Universität Wien FIND

360012 DR Moral issues since Vaticanum II (2018W)

Prüfungsimmanente Lehrveranstaltung

Details

Sprache: Englisch

Lehrende

Termine (iCal) - nächster Termin ist mit N markiert

Dienstag 02.10. 11:30 - 13:00 Seminarraum 4 (Kath) Schenkenstraße EG
Dienstag 09.10. 11:30 - 13:00 Seminarraum 4 (Kath) Schenkenstraße EG
Dienstag 16.10. 11:30 - 13:00 Seminarraum 4 (Kath) Schenkenstraße EG
Dienstag 23.10. 11:30 - 13:00 Seminarraum 4 (Kath) Schenkenstraße EG
Dienstag 30.10. 11:30 - 13:00 Seminarraum 4 (Kath) Schenkenstraße EG
Dienstag 06.11. 11:30 - 13:00 Seminarraum 4 (Kath) Schenkenstraße EG
Dienstag 13.11. 11:30 - 13:00 Seminarraum 4 (Kath) Schenkenstraße EG
Dienstag 20.11. 11:30 - 13:00 Seminarraum 4 (Kath) Schenkenstraße EG
Dienstag 27.11. 11:30 - 13:00 Seminarraum 4 (Kath) Schenkenstraße EG
Dienstag 04.12. 11:30 - 13:00 Seminarraum 4 (Kath) Schenkenstraße EG
Dienstag 11.12. 11:30 - 13:00 Seminarraum 4 (Kath) Schenkenstraße EG
Dienstag 08.01. 11:30 - 13:00 Seminarraum 4 (Kath) Schenkenstraße EG
Dienstag 15.01. 11:30 - 13:00 Seminarraum 4 (Kath) Schenkenstraße EG
Dienstag 22.01. 11:30 - 13:00 Seminarraum 4 (Kath) Schenkenstraße EG
Dienstag 29.01. 11:30 - 13:00 Seminarraum 4 (Kath) Schenkenstraße EG

Information

Ziele, Inhalte und Methode der Lehrveranstaltung

The Second Vatican Council did not issue a separate document on ethical issues or the discipline of theological ethics, but it was precisely this area of theology that generated most debates and even became controversial in the post-conciliar period. The first clue to finding an answer why this happened and what does it entail can be detected in the conciliar document Optatam totius, no. 16 which stated: “Special attention needs to be given to the development of moral theology. Its scientific exposition should be more thoroughly nourished by scriptural teaching.” This and similar statements prompted theological ethicists to start working on the renewal of their discipline in the post-conciliar period and this task proved to be much more substantial than most could have imagined at the time.
The primary goal of this doctoral seminar is to explore the topics that were discussed among theological ethicists in the period between the Council and today. Through an exploration of these topics in terms of contents, arguments, methods, and presuppositions, the participants will be encouraged to draw out implications for the discipline of theological ethics as such and to detect, as precisely as possible, what is the current state of the discipline.
Some of the topics (broadly defined) that will be explored are the following (depending on the number of participants): Moral Norms and Catholic Tradition, The Distinctiveness of Christian Ethics, The Magisterium and Morality, The Use of Scripture in Moral Theology, Official Catholic Social Teaching, Dissent in the Church, Natural Law and Theology, Catholic Sexual Teaching, Feminist Ethics and the Catholic Moral Tradition, John Paul II and Moral Theology, Morality and Politics, Change in Official Catholic Moral Teachings, Conscience, Marriage.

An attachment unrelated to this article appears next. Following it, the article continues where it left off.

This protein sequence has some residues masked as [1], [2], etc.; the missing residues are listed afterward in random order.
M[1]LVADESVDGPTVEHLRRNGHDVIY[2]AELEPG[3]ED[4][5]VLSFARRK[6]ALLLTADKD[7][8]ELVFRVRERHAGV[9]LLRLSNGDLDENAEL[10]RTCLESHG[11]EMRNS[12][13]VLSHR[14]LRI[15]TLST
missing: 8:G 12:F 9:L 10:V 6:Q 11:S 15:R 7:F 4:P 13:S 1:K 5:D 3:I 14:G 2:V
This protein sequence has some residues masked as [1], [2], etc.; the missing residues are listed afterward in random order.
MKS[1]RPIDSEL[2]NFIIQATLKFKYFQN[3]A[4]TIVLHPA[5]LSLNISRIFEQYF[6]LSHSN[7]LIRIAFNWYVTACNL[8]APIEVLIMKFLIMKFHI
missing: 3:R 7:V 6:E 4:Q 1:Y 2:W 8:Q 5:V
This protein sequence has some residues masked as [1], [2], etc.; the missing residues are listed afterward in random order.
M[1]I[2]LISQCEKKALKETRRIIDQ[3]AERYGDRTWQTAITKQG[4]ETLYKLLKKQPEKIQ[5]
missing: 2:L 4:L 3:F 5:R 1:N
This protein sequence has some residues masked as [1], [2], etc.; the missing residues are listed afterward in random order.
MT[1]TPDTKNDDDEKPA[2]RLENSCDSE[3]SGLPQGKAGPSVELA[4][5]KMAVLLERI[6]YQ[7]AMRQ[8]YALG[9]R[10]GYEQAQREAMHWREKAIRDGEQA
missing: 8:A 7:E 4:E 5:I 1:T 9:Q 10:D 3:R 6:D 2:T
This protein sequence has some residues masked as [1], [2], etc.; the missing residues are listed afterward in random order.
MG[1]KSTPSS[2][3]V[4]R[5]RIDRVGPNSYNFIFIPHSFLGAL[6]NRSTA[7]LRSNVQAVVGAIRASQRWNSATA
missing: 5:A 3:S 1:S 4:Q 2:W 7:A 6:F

Art der Leistungskontrolle und erlaubte Hilfsmittel

During seminar meetings the students will engage in structured discussions on ethical issues after the Second Vatican Council on the basis of seminar papers that each participant will prepare. Since the goal is to get a good grasp of these issues and draw out implications for the discipline of theological ethics, the student who prepares a paper (for a given meeting) is evaluated on the basis of his/her paper, while others are evaluated on the basis of their contribution to the discussion. The progress through the seminar course ought to be evident in the final version of the paper that each participant will submit. Throughout the whole process participants can expect substantial feedback from the course teacher during the seminar meetings and in individual consultations.

Mindestanforderungen und Beurteilungsmaßstab

The course assessment comprises of three items: class participation and contribution to discussions (30%); presentation of a seminar paper (30%); final paper (40%).

Prüfungsstoff

There will be no final exam for which students would have to prepare by studying certain material, but the course teacher will discuss the final paper of each participant with him/her before determining the final grade.

Literatur

Charles Curran and Richard A. McCormick, Readings in Moral Theology 1-15, Paulist Press.
Paulinus I. Odozor, Moral Theology in an Age of Renewal, Notre Dame, IN: University of Notre Dame Press, 2003.

Zuordnung im Vorlesungsverzeichnis

LV für Doktorat-/PhD- Studien

Letzte Änderung: Mi 06.03.2019 14:09